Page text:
Wells Fargo

As of Dec. 9, 2015, Wells Fargo & Company (NYSE: WFC) is the third-largest stock in the financials sector, coming in behind Berkshire Hathaway's Class A and Class B shares. While Wells Fargo is only up 1.41% year to date (YTD), the global banks industry is down 6.43%, as reported by Morningstar. However, based on trailing three-year data, it has an annualized return of 20.47%.

For the fiscal year ending Dec. 31, 2014, Wells Fargo grew its EPS by 5.4% from 2013. Over the next five years, Wells Fargo is expected to grow its EPS by an average annual 10%. Its expected earnings growth and dividend yield of 2.77% should keep Wells Fargo on investors' watchlists in 2016.

During the global recession, Wells Fargo cut its quarterly dividend from 34 cents to just 5 cents per share. Since then, it has raised its quarterly dividend to 37.5 cents in 2015 and will likely raise its dividend in 2016. Wells Fargo's dividend grew by 650% in just five years, which is an annualized rate of 130%. Based on its forward annual dividend of $1.50 per share and its expected EPS for the 2015 fiscal year, Wells Fargo has a dividend payout ratio of 36.1% and a dividend coverage ratio of 2.77. Therefore, its dividend has room to grow and is stable.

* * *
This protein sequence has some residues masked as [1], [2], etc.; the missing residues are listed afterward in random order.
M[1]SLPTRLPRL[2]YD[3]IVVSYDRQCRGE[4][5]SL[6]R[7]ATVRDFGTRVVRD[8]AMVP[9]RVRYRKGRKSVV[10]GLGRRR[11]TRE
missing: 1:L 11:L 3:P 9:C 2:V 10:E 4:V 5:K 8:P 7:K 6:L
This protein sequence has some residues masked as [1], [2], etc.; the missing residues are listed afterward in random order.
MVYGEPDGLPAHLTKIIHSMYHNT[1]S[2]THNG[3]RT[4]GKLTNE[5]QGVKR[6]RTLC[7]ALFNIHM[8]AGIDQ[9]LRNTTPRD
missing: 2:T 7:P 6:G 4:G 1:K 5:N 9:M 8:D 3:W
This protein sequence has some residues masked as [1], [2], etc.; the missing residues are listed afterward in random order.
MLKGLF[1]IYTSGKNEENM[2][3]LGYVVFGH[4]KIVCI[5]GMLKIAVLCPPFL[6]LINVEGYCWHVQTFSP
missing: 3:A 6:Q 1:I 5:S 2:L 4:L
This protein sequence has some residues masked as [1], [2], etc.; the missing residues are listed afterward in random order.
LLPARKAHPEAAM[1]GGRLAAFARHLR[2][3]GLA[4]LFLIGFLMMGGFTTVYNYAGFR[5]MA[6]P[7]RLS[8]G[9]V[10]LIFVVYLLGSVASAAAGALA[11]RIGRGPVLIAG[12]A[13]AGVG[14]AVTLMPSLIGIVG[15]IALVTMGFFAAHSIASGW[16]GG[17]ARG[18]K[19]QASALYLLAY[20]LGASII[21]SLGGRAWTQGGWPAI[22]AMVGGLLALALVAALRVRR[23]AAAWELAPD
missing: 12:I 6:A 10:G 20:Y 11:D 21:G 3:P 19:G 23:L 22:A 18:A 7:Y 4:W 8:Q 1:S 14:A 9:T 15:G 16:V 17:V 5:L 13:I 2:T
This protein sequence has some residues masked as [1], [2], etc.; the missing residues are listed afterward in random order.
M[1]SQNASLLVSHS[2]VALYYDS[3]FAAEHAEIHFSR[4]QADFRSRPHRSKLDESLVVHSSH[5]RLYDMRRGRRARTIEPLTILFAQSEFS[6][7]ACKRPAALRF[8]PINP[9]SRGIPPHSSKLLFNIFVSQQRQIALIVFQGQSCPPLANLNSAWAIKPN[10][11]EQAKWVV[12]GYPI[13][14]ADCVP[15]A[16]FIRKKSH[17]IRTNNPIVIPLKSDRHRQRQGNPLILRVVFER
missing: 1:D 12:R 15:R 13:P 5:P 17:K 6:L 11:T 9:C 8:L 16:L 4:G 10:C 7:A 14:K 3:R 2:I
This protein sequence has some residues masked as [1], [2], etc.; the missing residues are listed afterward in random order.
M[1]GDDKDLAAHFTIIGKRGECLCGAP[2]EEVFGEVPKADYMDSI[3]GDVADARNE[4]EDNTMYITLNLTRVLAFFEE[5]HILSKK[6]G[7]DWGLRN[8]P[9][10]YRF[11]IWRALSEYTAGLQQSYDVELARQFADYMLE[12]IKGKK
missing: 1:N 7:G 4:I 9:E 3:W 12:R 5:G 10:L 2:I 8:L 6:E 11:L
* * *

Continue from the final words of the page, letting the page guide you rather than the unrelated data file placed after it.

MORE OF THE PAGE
JPMorgan Chase

JPMorgan Chase (NYSE: JPM) is another financials stock poised to raise its dividend and experience a rise in its stock price and earnings in 2016. JPMorgan Chase has significantly outperformed its Morningstar category of global banks in 2015. JPMorgan Chase has a YTD return of 7.29%, while the global banks industry is down nearly 7% YTD. Moreover, JPMorgan Chase is outperforming the S&P 500 Index, which only has a YTD return of 1.44%. As of Dec. 9, 2015, JPMorgan Chase has a dividend yield of 2.69%.

Similar to Wells Fargo, JPMorgan Chase slashed its quarterly dividend to just 5 cents per share in 2009 and kept its quarterly dividend at that rate until the end of the 2010 fiscal year. It currently offers a quarterly dividend of 44 cents per share, which is a 780% increase in just five years. Based on its expected full-year 2015 EPS and annualized dividend per share of $1.76, it has a low dividend payout ratio of 29.8% and a dividend coverage ratio of 3.36. This indicates that JPMorgan Chase's dividend has more room to grow and is well-positioned to rise in 2016.

Bank of America